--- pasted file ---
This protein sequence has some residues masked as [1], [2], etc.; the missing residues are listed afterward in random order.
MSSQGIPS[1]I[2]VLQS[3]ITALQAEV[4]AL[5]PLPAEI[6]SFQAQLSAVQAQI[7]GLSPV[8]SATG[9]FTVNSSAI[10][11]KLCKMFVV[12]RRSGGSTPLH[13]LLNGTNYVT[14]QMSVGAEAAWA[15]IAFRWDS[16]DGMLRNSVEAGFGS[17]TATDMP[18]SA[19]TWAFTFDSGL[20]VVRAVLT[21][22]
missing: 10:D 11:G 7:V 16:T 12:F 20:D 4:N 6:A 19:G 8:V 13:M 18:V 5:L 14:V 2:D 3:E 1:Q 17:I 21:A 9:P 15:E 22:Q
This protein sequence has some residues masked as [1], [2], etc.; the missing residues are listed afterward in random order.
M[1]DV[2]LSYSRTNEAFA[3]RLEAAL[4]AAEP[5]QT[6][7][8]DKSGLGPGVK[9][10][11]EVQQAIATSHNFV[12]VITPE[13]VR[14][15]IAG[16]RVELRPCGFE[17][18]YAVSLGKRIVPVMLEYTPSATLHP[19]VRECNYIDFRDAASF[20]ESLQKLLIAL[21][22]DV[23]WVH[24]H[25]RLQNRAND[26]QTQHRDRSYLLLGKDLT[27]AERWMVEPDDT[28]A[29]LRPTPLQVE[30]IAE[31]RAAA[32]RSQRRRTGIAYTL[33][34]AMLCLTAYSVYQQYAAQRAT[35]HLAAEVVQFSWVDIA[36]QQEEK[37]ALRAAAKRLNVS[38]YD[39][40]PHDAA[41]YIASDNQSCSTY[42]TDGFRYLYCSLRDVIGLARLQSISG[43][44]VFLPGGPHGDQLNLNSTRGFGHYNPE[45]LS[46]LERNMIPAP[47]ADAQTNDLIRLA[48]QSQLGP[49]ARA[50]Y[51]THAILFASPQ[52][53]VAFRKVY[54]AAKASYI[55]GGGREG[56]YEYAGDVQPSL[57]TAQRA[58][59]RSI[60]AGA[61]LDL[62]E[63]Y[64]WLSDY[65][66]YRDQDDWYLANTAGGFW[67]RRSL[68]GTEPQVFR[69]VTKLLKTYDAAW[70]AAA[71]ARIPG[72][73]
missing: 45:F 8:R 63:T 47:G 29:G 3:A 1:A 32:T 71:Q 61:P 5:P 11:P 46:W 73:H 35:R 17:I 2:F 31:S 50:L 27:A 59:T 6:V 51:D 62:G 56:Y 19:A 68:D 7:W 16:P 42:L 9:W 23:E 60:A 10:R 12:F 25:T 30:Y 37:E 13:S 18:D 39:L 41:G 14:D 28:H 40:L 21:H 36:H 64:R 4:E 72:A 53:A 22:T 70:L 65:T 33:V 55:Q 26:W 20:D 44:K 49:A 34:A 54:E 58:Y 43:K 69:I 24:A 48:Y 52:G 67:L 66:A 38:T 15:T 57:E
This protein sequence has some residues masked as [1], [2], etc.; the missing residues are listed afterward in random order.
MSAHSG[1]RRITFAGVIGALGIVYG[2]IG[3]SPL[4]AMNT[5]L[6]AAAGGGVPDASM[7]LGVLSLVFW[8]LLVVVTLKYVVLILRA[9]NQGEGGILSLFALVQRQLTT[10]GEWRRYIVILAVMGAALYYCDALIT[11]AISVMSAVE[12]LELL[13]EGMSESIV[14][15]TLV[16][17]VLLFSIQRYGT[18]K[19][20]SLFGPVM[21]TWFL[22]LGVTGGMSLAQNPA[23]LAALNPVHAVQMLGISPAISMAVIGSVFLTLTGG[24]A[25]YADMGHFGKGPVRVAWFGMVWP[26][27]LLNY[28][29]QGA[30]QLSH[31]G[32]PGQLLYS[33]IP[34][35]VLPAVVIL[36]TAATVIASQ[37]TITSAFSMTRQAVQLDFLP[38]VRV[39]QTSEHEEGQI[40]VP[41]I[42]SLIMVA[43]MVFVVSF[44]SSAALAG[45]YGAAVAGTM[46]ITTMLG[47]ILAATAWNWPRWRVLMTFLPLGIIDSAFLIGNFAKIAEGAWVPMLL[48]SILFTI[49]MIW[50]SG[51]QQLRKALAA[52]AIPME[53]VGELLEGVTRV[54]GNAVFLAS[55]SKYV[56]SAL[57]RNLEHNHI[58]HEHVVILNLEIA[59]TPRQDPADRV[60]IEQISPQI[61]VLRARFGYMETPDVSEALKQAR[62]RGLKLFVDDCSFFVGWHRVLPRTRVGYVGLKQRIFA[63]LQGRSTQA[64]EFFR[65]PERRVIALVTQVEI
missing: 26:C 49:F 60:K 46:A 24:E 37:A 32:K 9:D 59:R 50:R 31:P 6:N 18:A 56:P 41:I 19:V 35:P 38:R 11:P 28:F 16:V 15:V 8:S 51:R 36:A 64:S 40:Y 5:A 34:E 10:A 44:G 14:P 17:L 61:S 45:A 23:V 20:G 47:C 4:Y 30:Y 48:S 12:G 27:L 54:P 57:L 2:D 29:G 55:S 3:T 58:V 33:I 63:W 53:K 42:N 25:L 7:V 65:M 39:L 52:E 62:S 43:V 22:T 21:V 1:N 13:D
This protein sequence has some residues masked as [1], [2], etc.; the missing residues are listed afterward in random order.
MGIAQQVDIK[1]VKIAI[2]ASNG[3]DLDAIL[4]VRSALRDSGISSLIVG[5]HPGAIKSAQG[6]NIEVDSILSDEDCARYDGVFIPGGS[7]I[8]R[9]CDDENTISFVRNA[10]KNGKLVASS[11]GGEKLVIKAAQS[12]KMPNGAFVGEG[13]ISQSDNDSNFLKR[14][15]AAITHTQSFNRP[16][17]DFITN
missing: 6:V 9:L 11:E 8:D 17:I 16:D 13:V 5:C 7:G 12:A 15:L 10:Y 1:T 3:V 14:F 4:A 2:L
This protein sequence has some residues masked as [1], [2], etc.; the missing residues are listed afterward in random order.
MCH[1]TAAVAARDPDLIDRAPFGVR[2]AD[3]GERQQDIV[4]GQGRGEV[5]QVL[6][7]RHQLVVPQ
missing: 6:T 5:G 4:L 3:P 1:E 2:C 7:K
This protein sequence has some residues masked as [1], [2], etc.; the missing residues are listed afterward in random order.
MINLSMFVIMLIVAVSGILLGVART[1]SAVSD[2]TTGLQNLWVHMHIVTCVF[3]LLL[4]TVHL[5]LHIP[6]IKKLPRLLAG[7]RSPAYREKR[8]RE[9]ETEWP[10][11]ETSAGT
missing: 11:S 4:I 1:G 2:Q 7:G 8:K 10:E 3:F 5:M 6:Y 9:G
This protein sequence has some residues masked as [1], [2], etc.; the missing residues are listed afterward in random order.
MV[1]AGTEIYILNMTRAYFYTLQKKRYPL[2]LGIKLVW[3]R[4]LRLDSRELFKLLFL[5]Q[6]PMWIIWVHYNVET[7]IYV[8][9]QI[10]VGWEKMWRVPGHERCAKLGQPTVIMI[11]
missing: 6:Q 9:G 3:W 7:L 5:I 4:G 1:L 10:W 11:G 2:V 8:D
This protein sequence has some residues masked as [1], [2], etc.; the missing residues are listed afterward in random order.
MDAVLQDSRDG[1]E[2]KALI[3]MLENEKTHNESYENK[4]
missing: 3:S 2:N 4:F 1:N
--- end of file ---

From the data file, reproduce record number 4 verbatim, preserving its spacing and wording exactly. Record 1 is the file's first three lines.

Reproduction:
This protein sequence has some residues masked as [1], [2], etc.; the missing residues are listed afterward in random order.
MGIAQQVDIK[1]VKIAI[2]ASNG[3]DLDAIL[4]VRSALRDSGISSLIVG[5]HPGAIKSAQG[6]NIEVDSILSDEDCARYDGVFIPGGS[7]I[8]R[9]CDDENTISFVRNA[10]KNGKLVASS[11]GGEKLVIKAAQS[12]KMPNGAFVGEG[13]ISQSDNDSNFLKR[14][15]AAITHTQSFNRP[16][17]DFITN
missing: 6:V 9:L 11:E 8:D 17:I 16:D 13:V 5:C 7:G 12:A 15:L 10:Y 1:T 3:V 14:F 4:A 2:L